62 Comment

  • I think, in a small way, the differences between Fenty and Gray are demonstrated here, in who benefits and who suffers with this small item.

    • Please tell me… What level of suffering will befall some people? Who are these sufferers?

      • There clearly is one side that is benefiting from this decision. Gray’s administration simply identifies more with those driving the taxis than with those riding in them. I’m not saying that its bad, just very different. Either way, look for this surcharge to stay in place long after July 25.

    • Who’s next in line for the “I bought special treatment from Mayor Berry – I mean Gray” parade?

  • The cab companies gave big time money to the Gray election effort. In adddition, the cab drivers gave free cab rides to the polls. Based on recent behavior from the Gray administration, I think that we can expect huge give aways to the cab industry, starting with appointments to the taxi commission. It’s too bad because most taxi drivers and taxi owners do not live in DC.

  • As luck would have it, I just approved a $1 deduction in the amount I tip.

    • If you’re going to be cheap/an asshole, just don’t take a cab. Walk, bike, bus, or metro. What a jerk.

      • The jerks are the cabs that are rude, racist, drive dangerously and still expect superfluous charges on the consumer in their benefit. Yeah yeah there are plenty who aren’t, but the fact that just entering a cab costs you $3 and you don’t have the option of paying by card shows just how coddled DC cabbies are.

      • The price of gas is a cost of doing business for just about everyone, not just cabbies. (Think UPS wouldn’t like to add a $1 surcharge to the cost of shipping a package?) If cabbies really were concerned with the price of gas, you wouldn’t see so many cabs with horrible fuel efficiency ratings.

        • UPS IS charging a fuel surcharge, as are most airlines.

          • UPS is a bad example, mea culpa. But am I entitled to a raise just because I’m spending more of my paycheck on fuel to get to and from work? Nope. I guess the deck is just perpetually stacked against the little guy.

          • 2b3s: Although I do think $1 is a steep surcharge (for reasons explained by other posters below), it’s not at all the same as you demanding extra money for your commute to and from work. It’s the same as your employer raising the prices you charge your /customers/ because one of the key pieces of overhead in your line of work has just spiked in price.

            Most businesses would definitely do that. (A la UPS.) There’s just a little more attention paid when it’s taxis, because they don’t get to set their own rates.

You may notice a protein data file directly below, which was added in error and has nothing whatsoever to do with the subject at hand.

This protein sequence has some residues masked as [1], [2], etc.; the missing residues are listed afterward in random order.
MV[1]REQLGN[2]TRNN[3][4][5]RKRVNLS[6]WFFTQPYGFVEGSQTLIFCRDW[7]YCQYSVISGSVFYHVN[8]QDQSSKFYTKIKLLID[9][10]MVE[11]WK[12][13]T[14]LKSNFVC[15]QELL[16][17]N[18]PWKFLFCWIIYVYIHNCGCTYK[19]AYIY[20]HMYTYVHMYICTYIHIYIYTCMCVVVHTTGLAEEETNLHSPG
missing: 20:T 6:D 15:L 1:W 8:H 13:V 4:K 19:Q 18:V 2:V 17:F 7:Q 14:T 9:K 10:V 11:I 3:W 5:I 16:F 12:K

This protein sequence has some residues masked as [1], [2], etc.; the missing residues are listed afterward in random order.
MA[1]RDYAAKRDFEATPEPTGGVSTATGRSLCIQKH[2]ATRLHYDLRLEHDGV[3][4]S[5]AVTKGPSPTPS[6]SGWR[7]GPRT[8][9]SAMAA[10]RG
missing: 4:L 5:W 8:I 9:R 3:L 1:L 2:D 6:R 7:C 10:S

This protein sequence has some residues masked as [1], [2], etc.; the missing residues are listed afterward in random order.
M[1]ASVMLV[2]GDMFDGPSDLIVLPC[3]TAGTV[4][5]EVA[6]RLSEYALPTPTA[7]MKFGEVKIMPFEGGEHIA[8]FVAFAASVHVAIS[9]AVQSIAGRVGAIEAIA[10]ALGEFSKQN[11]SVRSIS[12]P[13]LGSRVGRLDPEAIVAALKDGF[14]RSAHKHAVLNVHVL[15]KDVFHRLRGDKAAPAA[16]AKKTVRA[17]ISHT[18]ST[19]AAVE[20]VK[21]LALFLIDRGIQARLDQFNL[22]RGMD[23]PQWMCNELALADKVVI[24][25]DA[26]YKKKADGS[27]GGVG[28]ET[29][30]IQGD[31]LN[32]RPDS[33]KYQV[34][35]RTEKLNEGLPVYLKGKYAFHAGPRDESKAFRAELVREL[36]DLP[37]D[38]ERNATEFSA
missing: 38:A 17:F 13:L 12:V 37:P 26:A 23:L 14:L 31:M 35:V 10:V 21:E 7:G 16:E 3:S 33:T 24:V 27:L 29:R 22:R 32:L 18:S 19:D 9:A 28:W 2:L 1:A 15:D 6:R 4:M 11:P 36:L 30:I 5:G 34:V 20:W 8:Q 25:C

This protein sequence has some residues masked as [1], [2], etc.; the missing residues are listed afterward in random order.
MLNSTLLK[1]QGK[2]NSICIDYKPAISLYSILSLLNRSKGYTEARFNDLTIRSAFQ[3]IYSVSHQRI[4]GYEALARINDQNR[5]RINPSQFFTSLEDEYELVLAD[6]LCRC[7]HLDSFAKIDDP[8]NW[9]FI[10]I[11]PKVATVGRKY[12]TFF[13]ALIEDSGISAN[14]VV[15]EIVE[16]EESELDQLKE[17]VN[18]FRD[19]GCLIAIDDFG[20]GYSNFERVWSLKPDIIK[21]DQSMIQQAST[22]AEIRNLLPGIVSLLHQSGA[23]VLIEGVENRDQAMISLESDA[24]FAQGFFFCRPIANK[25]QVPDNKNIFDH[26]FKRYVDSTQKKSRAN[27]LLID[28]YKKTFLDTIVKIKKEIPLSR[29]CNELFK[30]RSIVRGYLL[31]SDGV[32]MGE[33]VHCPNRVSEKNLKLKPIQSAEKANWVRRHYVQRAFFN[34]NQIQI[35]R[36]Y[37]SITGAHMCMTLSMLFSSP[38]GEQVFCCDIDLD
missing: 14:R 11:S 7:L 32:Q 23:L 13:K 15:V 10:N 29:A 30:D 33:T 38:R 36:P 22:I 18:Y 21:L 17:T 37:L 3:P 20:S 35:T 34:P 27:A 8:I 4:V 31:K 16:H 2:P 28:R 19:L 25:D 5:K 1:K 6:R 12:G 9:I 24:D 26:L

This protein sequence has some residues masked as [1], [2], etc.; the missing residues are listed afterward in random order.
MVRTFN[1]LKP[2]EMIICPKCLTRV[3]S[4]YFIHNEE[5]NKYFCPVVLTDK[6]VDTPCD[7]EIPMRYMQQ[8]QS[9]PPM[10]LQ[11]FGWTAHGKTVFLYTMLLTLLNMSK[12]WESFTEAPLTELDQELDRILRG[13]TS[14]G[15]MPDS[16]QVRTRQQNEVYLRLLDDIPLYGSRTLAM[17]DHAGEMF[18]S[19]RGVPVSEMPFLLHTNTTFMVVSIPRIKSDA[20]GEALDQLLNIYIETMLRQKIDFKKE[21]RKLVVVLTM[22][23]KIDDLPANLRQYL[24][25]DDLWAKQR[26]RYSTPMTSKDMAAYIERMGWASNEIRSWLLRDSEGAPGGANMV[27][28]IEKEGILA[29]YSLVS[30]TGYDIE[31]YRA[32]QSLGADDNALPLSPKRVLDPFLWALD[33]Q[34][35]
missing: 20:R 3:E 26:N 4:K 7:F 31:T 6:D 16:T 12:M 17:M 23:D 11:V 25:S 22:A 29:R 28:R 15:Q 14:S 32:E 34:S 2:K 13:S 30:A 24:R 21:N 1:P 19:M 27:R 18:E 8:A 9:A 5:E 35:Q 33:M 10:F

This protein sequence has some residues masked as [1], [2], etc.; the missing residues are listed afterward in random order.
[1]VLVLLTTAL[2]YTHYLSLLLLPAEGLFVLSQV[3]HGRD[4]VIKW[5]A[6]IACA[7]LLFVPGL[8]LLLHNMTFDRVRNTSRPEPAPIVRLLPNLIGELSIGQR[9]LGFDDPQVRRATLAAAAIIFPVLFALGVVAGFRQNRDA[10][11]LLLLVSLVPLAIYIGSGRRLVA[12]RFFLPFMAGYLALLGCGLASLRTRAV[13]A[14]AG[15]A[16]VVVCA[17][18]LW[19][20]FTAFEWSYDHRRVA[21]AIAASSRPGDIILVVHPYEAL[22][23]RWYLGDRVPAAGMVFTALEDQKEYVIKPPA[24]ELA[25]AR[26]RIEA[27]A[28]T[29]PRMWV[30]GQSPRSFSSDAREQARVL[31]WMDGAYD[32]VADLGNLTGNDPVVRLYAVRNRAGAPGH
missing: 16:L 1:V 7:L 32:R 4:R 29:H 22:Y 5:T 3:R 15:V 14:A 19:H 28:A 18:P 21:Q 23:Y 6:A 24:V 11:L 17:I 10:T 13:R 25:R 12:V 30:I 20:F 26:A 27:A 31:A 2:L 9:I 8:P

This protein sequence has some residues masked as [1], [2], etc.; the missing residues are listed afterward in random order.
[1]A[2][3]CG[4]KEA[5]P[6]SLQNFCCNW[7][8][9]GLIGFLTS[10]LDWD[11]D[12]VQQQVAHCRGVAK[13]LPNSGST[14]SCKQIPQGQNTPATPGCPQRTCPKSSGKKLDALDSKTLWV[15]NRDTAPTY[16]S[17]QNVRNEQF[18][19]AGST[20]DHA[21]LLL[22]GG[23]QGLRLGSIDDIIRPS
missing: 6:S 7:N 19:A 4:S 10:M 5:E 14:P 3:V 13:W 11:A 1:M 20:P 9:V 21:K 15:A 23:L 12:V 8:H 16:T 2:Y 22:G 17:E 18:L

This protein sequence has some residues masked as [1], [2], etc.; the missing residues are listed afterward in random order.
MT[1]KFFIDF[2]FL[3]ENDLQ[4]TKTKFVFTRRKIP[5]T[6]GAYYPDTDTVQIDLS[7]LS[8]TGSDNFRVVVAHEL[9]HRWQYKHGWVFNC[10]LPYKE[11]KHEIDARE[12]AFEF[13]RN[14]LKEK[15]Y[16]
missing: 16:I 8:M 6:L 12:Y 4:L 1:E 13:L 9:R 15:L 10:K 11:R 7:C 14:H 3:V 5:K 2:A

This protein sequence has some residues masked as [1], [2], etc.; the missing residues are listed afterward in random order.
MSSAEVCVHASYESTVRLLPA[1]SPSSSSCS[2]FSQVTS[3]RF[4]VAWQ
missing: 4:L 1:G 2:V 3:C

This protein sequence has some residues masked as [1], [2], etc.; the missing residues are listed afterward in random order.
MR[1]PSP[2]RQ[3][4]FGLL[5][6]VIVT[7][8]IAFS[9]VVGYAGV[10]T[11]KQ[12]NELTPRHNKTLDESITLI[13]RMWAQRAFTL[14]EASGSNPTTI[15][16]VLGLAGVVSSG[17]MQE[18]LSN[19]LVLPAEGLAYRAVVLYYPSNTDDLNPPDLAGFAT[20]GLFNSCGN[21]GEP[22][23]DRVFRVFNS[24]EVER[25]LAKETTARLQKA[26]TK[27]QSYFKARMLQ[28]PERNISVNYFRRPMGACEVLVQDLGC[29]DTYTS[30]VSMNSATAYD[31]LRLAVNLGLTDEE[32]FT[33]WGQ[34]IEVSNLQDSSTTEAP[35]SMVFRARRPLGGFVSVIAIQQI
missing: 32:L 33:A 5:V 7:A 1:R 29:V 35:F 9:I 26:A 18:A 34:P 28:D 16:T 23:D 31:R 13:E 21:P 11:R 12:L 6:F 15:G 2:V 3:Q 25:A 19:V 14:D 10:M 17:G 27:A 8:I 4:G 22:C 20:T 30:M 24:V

• It’s exactly the same, Ans. In a capitalist economy, I’m selling my labor to my employer for an agreed up price. And, since the cost of delivering my labor to my employer has gone up due to an increase in gas prices, I should be able to charge my employer more for the same labor. At least I should be according to the DC taxicab surcharge approach.

        • Right, the little guy being the cab driver.

        • ah

          Who wants to cram into a Smart Car with 2 kids and luggage?

  • wow $4 a gallon gas and people see conspiracy theories?
    I recall fuel surcharges during the Fenty and Wiliams administrations.

    • I know, right! It seems like some people look for any little excuse to find fault with the current mayor.

      • Nah. We don’t have to look that hard.

        • double zing!

        • Find fault if you wish, but just to note, Fenty imposed the same $1 fuel surcharge when gas prices were at $3.13 (the charge ended up lasting over a year). Now, Gray has imposed a 4-month surcharge while gas prices are averaging $3.75. I don’t have a problem with people faulting Gray for this (perhaps fuel surcharges are bad policy, I don’t know), but I do question why someone would use this to suggest the current mayor is somehow worse than the former in this regard.

  • Call me crazy but I’d rather the cabs set their own prices. When you give a political body the opportunity to make decisions that will aide a certain bloc of politically connected individuals, don’t be surprised when they do so even at the expense of the broader public.

    • ah

      Yeah, that would work great. Hail a cab – I charge $5 a mile!. Get out, hail another one. I charge $4/mile. Next . . . and so on.

  • Apparently, that fuel surcharge disappears once that cab crosses into Maryland or Virginia.

    (yeah right)..

    I’m with 2b3s on this one.

  • The fuel surcharge is nothing more than a “gimmie”.

    Whats the average travel distance per fare in the District? 4-5 miles?

    Ok, how many fares does the average cab pick up in a day? 20? So the cab drives ~100 miles a day and now gets a $20 dollar subsidy, or 6 gallons of free gas.

    Even those busted jalopys that they drive get ~ 12-15 miles a gallon.